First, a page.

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The Good Shepherd Fulfills a Dream
Sunday, October 10, 2021


Jack Sept grew up listening to stories of how his mother stayed home from her sophomore year in high school during World War II to herd sheep in the Powder River Breaks of Montana. She lived in a sheepwagon with two dogs, a horse and a 38-caliber rifle. And she didn’t think a thing about it.

And, even though he grew up on a cattle ranch just north of Sheridan, Wyo., he raised bum lambs his grandfather gave him to help pay for college.

Given that, Sept and his wife Anne Jeffery were happy to make a contribution to the Good Shepherd Monument, which emerged this week at the southern end of Roberta McKercher Park in Hailey.

“It commemorates the history, the heritage, of open range flock,” said Sept. “These sheep have traveled hundreds of miles—they aren’t raised in a pen. My mother told her story at the festival 10 years ago. Now she’s 93 and she just told me it again yesterday.”

The Trailing of the Sheep Festival Board cut the ribbon Saturday morning on the bronze monument, which features a life-sized cowboy and his horse trailing with his border collie and eight sheep.

The monument has been a dream of Trailing of the Sheep Festival Co-Founder and Flat Top Sheep Rancher John Peavey ever since he saw a similar statue by sculptor Danny Edwards in Hagerman, said John’s wife Diane Peavey.

“John has been driven by this,” she told a hundred people attending the ribbon cutting.

“It seemed an impossible mission,” added Festival Director Laura Musbach Drake. “It’s a gift to our community. It celebrates and honors the contributions of sheep families in this area.”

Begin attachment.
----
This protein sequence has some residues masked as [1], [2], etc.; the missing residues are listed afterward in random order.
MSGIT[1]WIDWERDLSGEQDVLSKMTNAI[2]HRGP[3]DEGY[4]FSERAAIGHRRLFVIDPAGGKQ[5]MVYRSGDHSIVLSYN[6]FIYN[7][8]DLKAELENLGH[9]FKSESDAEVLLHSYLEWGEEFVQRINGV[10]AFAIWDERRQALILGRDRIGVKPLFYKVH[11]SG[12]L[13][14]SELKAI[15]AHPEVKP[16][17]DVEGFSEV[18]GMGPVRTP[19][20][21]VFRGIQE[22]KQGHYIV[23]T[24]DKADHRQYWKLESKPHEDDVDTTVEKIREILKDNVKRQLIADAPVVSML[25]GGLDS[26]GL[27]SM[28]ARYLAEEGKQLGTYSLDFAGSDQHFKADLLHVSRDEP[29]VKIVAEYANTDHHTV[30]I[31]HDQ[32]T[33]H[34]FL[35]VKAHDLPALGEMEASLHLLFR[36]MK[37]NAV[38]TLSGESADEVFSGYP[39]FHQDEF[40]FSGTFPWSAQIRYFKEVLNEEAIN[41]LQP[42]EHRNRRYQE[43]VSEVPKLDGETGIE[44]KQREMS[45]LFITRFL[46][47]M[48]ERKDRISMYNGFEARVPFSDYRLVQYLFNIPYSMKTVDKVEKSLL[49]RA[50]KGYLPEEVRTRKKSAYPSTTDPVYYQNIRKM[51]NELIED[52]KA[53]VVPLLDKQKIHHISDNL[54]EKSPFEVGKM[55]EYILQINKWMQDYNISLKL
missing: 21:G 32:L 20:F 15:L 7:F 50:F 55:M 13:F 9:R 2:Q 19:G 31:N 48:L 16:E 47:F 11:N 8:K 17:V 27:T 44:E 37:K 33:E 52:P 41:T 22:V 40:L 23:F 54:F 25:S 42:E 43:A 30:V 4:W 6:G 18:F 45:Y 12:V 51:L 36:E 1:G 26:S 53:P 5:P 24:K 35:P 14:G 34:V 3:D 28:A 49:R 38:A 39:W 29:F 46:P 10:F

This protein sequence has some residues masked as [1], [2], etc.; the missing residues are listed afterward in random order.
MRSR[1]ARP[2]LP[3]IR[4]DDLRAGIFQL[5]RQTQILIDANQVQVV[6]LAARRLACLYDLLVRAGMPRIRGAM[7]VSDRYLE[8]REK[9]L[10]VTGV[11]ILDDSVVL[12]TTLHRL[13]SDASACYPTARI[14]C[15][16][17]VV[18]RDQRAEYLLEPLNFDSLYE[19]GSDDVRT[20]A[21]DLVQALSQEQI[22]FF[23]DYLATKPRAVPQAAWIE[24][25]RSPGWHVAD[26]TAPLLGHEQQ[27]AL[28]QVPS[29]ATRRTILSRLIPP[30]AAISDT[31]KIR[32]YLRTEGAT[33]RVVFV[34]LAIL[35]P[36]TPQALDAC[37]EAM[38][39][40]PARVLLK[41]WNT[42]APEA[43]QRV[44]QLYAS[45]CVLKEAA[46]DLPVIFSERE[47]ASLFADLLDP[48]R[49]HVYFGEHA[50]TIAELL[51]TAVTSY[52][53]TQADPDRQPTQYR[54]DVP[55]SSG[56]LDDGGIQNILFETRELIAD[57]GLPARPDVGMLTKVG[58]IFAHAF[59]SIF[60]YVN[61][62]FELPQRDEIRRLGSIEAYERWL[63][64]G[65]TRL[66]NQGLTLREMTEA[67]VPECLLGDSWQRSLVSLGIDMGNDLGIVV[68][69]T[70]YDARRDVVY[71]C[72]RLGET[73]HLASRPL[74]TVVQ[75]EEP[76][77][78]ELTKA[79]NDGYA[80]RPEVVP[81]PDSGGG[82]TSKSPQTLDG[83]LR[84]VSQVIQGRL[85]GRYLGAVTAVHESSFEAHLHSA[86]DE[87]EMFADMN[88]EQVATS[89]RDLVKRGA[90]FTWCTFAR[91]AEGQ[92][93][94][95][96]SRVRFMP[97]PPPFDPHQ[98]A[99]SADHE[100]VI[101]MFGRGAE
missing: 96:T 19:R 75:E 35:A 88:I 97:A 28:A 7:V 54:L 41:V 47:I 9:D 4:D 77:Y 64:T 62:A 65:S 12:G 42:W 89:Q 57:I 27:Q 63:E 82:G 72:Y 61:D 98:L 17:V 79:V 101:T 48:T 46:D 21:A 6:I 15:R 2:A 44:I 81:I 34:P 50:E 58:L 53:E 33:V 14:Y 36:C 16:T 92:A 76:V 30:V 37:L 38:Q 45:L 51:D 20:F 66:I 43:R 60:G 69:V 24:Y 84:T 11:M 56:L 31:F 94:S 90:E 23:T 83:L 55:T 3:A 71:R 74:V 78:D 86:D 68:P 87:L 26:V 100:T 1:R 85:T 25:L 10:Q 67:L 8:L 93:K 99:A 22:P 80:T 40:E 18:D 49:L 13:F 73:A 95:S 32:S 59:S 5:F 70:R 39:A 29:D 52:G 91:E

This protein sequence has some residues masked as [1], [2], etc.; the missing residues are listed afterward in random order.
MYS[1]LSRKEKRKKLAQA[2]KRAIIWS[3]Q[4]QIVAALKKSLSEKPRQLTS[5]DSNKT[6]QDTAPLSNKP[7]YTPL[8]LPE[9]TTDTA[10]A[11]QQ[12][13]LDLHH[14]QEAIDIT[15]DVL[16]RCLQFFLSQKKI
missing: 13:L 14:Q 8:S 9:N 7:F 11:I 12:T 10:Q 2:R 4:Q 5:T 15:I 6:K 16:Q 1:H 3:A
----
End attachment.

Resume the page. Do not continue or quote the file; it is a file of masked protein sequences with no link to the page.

Hailey Mayor Martha Burke concurred: “It represents all the herders—the Basques, Peruvians and north Europeans—all who came here…giving us their rich traditions.”

Jamie Truppi took her children Avery and Aylee Ware aside, explaining how the sculpture was made of bronze so “it should last forever and ever.”

“I like how the dog is in that pose, about to jump on the sheep,” said her 9-year-old son Avery.

Sheep ranching runs in Truppi’s family. She’s been told that her family’s cattle and sheep ranch established in 1870 in Little Valley near Bruneau in Owyhee County is one of five Idaho ranches still owned by its original family.

Her mother Iny Day Truppi spent summers with 24 cousins and siblings on the ranch.

“I remember shearing the lambs with my grandpa and how the wool would go up the nose,” she recounted. “I’d jump in the bags of wool to help pack them and the wool would poof out like a snowstorm.”

She turned to the monument: “I’m just so impressed with the detail, the realism of the man’s hat, his clothes..every nuance, every muscle.”

Donors have etched words on pavers surrounding the monument celebrating everything from the Peruvian sheepherders of Lava Lake Ranch to a pair of border collies named Zuni and Zia.

One paver honors Sam Burks Sr., Jr. and III—all company managers for the Flat Top Sheep Ranch from 1933-2007. Another recounts that the Flat Top Sheep Ranch was started by banker John Thomas, a former U.S. Senator, in 1929.

One notes how “Moe Stayed with his Sheep” during the Woodhead Fire in 2020.There’s even a plaque placed by the Jewish-American Society for Historic Preservation, along with one from the American Sheep Industry.

“Walking around the pavers, seeing the inscriptions, almost brings tears to the eyes,” said Diane Peavey.

John Peavey studied a couple pavers honoring early timers in the sheep industry as the ribbon cutting crowd dwindled.

“These guys were heroes—they did it when all you had were teams of horses and sheep wagons and they went way above Stanley,” he said. “I remember going up there when the salmon were still plentiful and pulling one out by the tail. It was catch and release, even then. They were pretty beat up by the time they’d come back from the ocean to spawn.”

Norma Douglas, who campaigned for John Peavey when he ran for state senator and governor, walked around the monument, eyeing it from all angles.

“This is the greatest thing that they pulled it off,” she said. “I thought it would be a monument with a plaque. But look at it. Holy s----! Don’t make any money betting against John Peavey!”


There is plenty of room for more pavers indicating support of the Trailing of the Sheep Festival. To learn more, contact or call 208-720-0585.

DON'T FORGET....The Big Sheep Parade starts at noon today on Main Street in Ketchum.


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